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Logo of Phnom Penh Post newspaper Phnom Penh Post - The Gecko: 12 July, 1997

The Gecko: 12 July, 1997

The Gecko: 12 July, 1997

There's been much talk about whether or not what happened last weekend was a "coup

d'etat". According to The American College Dictionary, the definition of a coup

d'etat is: A sudden and decisive measure in politics, especially one effecting a

change of government illegally or by force. You decide.

** Looters have interesting tastes. The soldiers who ransacked the duty free

shops at Pochentong took the fine wines first, then the XO cognac and lastly the

run of the mill whiskies. One duty free shop owner estimates he lost $750,000 worth

of stock in the free-for-all.

** Some adventuresome lads also stole the gas pumps at petrol stations along

Pochentong Boulevard. Who Knows? With a little ingenuity, we may soon see a few slightly

battered Total gas pumps dotting the countryside, hard at work pumping water onto

happy paddy fields.

** The rush to get out of the country on charter flights has benefitted one

Filipino. Having overstayed his visa by only two and a half years, he decided now

might be the time to check out without paying his dues, which at $3 per day amounted

to $2,736.

Right he was. Immigration officials at the airport were too hard pressed to check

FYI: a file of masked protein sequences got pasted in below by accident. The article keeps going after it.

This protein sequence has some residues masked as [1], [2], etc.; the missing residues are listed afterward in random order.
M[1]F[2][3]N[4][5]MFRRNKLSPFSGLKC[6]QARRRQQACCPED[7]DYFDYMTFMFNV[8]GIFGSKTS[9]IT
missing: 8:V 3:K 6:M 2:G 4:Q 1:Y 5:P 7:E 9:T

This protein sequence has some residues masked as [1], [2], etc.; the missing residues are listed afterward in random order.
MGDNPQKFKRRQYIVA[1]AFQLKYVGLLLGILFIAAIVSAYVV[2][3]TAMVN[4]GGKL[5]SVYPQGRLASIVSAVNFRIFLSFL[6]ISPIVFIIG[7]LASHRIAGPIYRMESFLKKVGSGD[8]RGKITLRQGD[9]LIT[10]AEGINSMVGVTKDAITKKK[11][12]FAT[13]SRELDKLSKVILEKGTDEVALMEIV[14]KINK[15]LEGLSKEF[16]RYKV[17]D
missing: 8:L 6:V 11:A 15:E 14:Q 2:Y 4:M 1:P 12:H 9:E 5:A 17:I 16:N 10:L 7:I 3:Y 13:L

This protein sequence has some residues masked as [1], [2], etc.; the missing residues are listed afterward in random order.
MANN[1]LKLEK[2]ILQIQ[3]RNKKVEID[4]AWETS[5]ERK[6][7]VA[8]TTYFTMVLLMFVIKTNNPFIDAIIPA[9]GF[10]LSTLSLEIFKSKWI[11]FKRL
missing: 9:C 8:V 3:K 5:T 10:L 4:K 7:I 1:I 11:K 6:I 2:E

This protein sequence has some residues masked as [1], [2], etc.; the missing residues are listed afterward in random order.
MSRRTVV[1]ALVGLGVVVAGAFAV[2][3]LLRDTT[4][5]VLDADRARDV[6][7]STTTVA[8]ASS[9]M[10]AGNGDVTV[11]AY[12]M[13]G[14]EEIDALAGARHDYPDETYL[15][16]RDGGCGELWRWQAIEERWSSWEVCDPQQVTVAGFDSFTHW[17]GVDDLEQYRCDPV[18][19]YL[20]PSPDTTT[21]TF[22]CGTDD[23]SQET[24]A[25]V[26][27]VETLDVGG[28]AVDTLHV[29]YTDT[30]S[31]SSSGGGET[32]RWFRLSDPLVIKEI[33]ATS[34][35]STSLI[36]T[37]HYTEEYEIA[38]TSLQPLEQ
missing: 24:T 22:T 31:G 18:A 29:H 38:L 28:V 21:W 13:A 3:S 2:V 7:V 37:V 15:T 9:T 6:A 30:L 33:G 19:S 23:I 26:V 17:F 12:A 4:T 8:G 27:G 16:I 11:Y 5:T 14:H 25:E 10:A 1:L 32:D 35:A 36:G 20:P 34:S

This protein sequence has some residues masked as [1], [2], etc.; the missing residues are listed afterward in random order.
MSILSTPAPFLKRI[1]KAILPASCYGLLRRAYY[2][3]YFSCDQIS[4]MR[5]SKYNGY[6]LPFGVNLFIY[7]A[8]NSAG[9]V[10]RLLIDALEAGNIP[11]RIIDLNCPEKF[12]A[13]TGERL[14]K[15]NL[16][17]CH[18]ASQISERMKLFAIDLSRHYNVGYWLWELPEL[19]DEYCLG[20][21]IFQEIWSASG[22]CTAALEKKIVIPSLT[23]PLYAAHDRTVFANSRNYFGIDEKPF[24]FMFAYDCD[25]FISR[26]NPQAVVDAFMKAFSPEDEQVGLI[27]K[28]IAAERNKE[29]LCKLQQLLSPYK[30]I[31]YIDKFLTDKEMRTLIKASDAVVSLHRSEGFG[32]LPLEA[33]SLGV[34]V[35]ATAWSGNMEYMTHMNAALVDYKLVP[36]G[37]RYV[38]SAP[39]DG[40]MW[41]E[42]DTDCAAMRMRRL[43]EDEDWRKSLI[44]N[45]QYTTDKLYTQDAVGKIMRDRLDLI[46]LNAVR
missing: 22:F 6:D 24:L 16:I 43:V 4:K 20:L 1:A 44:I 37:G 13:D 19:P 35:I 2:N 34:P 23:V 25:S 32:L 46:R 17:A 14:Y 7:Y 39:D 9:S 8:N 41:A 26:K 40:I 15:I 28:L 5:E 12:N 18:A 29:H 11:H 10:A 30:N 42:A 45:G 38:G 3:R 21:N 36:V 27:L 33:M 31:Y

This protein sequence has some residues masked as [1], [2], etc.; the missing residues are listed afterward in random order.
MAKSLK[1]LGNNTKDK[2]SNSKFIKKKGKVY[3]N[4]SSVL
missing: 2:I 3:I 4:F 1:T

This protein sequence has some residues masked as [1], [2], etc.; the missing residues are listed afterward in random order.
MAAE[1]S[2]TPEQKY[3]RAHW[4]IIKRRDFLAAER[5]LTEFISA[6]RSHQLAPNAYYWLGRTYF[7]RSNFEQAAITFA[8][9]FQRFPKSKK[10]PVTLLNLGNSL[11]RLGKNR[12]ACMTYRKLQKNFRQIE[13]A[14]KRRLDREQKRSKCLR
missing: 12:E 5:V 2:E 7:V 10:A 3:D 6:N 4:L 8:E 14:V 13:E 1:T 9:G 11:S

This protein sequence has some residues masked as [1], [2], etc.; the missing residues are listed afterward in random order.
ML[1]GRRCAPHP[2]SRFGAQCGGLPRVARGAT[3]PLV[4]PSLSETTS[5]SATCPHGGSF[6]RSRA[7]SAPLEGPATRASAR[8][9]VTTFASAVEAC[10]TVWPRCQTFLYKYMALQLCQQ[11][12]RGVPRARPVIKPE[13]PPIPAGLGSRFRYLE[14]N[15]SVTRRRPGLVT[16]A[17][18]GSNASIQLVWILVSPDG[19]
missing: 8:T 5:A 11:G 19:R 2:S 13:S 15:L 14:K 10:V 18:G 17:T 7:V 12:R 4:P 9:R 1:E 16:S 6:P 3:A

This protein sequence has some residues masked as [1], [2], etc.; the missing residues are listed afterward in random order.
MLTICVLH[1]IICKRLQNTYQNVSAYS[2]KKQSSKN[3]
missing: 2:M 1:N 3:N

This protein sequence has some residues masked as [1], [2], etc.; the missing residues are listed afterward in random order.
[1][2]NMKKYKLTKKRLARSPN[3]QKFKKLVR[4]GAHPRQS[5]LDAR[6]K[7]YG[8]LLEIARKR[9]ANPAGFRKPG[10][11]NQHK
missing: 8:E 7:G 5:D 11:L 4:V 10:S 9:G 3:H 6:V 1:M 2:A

visa expiration dates and the crafty chap probably wore a smug smile all the way

home.

** One system which was intact as hundreds flew out of Cambodia: the guys

who collect the $15 airport tax didn't miss a soul, although its unclear if CAMS

will ever see the cash.

** A Caltex convenience store lost an electronic cash register valued at $25,000

during the looting frenzy. The proprietor believes he may be able to buy it back

on the market for $600.

** Two Brou tribesmen from Rattanakiri may now have second thoughts about

a whole range of issues including peacekeeping skills. They flew in to Phnom Penh

on Saturday to attend a seminar on National Conflict Resolution only to find chaos

at the airport. Whisked away to their hotel they watched the massive fires darken

the skies of the capital from the roof amidst intermittent explosions and gunfire.

The seminar was cancelled and they wisely decided it was a bad idea to leave the

hotel premises.

The lads have since headed back north with no doubt a much clearer idea of how conflict

resolution works first hand.

** Saturday's meeting at the Council of Ministers provided an interesting

contrast. Tea Banh and Sok An were deliberating before an audience of foreign defense

attaches about how the situation "was completely calm" just when more than

a few loud explosions shook the building. A few in the audience were heard muttering

unprintable obscenitites under their breaths.

** If anyone gets up to Samrong in Siem Reap province near the Thai border,

say hello to the three Indian traders who have been hanging out there the last six

months. The boys are reportedly selling cloth but local residents are confused as

they say no one ever buys any.

** For those who missed it, the Naga Floating Casino has had to close. All

their Filipino staff decided to pack it in.

** A special, albeit sad farewell to Ahmad Yahya, Kem Sokha, Son Soubert and

Son Chay who left the country on Thursday. One can only hope that they will find

a way to come back some day. They were some of the too few MPs who actually understood

what a Parliament is supposed to do. To their credit "rubber stamp" is

still not in their vocabulary.

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